Secondly, Christian love places the interest of others before itself. This is not easy for most of us to do and it is especially difficult to do consistently. Christian love will sacrifice its desires for the sake of others. It will especially sacrifice its desires for the sake of the gospel. This is a critical component within the Christian family and community. Husbands and wives who model Christian love will place the needs of the other spouse before their own. When forgiveness is necessary, it is extended without limit because this is how God loves us. We forgive the way God forgives. We display mercy to one another the way God displays mercy toward us. Because we have received the richness of God’s grace, we unhesitatingly extend grace to others. We extend patience where patience is due. We recognize God’s patience with us and therefore understand we have no basis for not being patient with one another.

The Christian community is no different from the Christian family unit. It is this love that motivates us to take an interest in our brothers and sisters in Christ. This is not a “check-the-box” kind of love. What is “check-the-box” love? It is not love in reality. It is calling someone just because you know you should, but you really aren’t interested in how they are doing. You called them so that you can feel good about yourself essentially. You did the right thing. Pat yourself on the back and go on about your business. Of course it would be an improvement if we could get people to actually pick up a phone once in a while and demonstrate to their brothers and sisters that they really do care about them. What a novel concept that is. The point is that in order for Christians to live a sanctified life, the presence of Christian love is essential. Without Christian love, the sanctified life will always be a legalistic life that really seeks more to uphold an appearance than it does engage in real heartfelt meaningful service to God and others. Christians really love God and do what God commands. Their lives reflect active, deliberate obedience to their heavenly Father. When they fail, they are not pleased with themselves. They get back up and try again. Should they fail again, they keep trying. They will not quit even if it means a million failures.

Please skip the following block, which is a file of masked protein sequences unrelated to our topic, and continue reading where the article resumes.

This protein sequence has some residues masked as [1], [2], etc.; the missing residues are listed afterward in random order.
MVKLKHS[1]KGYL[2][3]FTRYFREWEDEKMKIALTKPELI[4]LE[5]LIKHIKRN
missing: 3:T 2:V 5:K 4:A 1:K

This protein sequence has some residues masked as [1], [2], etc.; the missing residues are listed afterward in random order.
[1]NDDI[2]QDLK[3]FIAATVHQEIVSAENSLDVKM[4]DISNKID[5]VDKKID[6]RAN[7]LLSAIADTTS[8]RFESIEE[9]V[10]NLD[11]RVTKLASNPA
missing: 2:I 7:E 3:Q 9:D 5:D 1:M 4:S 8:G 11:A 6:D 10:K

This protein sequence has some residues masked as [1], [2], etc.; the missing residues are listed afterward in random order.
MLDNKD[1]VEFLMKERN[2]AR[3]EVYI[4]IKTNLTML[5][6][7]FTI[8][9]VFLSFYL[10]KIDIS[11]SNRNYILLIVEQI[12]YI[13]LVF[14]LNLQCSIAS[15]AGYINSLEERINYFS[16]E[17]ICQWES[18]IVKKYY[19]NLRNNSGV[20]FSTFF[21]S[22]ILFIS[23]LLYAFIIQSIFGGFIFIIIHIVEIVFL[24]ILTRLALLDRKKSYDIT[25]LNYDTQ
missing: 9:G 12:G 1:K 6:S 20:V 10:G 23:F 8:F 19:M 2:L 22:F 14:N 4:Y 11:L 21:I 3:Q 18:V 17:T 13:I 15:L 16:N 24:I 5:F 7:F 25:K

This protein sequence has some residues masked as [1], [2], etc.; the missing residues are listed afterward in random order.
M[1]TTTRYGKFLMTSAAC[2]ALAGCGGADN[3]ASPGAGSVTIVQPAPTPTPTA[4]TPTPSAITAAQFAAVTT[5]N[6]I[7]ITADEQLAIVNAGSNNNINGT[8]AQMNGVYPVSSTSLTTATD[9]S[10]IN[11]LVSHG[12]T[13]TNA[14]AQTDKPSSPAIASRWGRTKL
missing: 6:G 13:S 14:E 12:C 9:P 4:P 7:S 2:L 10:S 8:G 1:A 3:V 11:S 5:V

So the paradigm for Christian sanctification is not a list of rules. It isn’t a list of do’s and don’ts. It is love. It is love for God first, and love for our neighbor second. What is the greatest commandment? What is the second greatest commandment? Jesus said, by this all men will know you are my disciples, by the love you have for one another. (John 13:35) Jesus said, if you love me, you will keep my commandments. (John 14:15) Notice that Jesus did not say that most of my disciples will love most of my disciples. He also did not say if you love me you will keep most of my commandments or the really important ones at least. Jesus equates keeping his commandments with loving him repeated. 1 John 3:10 is one of those in your face kind of verses. John says that anyone who does not love their brother is not of God. Now if this is true, we had better understand what loving our brother looks like and commence to doing it. John says the message we received from the beginning was that we were to love one another. (1 John 3:11) John says he who does not love abides in death. (1 John 3:14) The one who does not love does not know God. (1 John 4:8) If someone says he loves God and hates his brother, he is a liar; for the one who does not love his brother whom he has seen cannot love God whom he has not seen. (1 John 4:20) Love is the paradigm for biblical sanctification. Love is what sets biblical sanctification apart from legalism. Love motivates from the inside out while legalism, with its concern about appearances and facades, is external only.